WEST CHESTER, PA (TheStreet) -- A severe snowstorm has its sights on the Northeast, and while it will interrupt millions of lives and forcing businesses to close, its economic impact should prove temporary.
Economic output in the region between Boston, greater New York City, Philadelphia totals about $2 trillion per year, just around 12% of national GDP. At 250 working days per year, daily output in the region is worth about $8 billion. Two days of lost output thus equals $16 billion, which isn't unrealistic.
These are preliminary estimates and we can fine tune them once we see what areas are hit the hardest. Still, this storm shouldn't have a significant impact on first quarter U.S. GDP, as a good chunk of this lost output will be made up in subsequent weeks.
Though economic data, including employment, are adjusted for seasonal changes to eliminate the impacts of weather and other seasonal factors to better gauge cyclical changes, snowstorms can still cause disruptions.
Potentially amplifying the storm's national fallout are disruption to northeastern seaports, airports and rail lines. The Port of New York and New Jersey is closed and thousands of flights could be canceled.
Weather normally has a temporary impact on the economy. The economic implications of a severe snowstorm differ from a natural disaster or even a colder than normal winter. A natural disaster is an economic disaster, but historically economies have bounced back quickly. While natural disasters are a big initial hit to the economy, they usually generate a lot of economic activity in the immediate aftermath. Historically, economies hit by disasters are made more or less financially whole through insurance money and government aid.
Depending on the severity of the snowstorm, its impact on the economic data will vary. Normally, unusual winter weather has significant effects on monthly nominal retail sales, housing, factory production and employment.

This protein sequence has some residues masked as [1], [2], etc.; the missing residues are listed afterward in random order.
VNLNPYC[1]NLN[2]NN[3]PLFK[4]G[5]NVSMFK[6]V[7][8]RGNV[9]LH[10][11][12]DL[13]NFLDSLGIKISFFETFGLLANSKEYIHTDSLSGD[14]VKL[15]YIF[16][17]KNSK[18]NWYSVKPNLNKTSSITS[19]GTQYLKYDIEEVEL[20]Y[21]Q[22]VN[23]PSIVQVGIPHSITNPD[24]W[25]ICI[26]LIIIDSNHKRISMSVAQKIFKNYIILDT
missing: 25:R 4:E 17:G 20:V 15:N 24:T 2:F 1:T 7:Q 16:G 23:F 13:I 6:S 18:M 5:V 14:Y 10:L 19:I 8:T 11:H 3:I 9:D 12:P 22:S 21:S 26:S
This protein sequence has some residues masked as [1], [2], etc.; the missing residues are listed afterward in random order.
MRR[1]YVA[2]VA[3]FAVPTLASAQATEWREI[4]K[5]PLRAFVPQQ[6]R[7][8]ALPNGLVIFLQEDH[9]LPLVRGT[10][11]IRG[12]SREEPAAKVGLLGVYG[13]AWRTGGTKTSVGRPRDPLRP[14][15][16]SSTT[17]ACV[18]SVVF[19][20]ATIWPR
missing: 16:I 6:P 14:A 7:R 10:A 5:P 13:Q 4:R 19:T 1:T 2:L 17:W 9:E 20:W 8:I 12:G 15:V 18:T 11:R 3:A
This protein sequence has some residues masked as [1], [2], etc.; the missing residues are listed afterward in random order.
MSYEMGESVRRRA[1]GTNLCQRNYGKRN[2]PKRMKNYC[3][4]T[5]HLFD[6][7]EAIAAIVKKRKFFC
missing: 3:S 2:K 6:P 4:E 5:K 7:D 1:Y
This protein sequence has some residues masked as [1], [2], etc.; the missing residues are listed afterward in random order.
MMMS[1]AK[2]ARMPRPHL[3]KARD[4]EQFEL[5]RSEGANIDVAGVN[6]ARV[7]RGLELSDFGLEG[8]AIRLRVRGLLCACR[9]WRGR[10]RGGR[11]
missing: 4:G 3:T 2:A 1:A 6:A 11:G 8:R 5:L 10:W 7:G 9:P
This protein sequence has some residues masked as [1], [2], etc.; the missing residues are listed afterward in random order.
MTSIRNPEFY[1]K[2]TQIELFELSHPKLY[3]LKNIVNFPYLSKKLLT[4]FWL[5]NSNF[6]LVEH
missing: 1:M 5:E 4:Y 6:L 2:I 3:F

For retail, the impact varies by segment and the effect is lessened for an entire season. Unlike other natural disasters, snowstorms are known days in advance and consumers rush out ahead of the storm. Timing is everything. If a storm hits this late in the month it may push some spending into February.
A severe storm that prevents consumers from shopping is only a temporary drag on spending because many of the purchases put off are made up soon after the storm. For some retailers lost sales might have shifted to nonstore retailers. The big losers during severe snowstorms are restaurants because those lost sales not recouped.
Weather can cause the composition of spending to shift. Therefore, looking at only retail sales is misleading, as it does not include services, which make up the largest share of nominal consumption. Depending on power outages, the snowstorms impact on spending on electricity, heat and other utilities could vary.
Read Ryan on Moody's Analytics Dismal Scientist.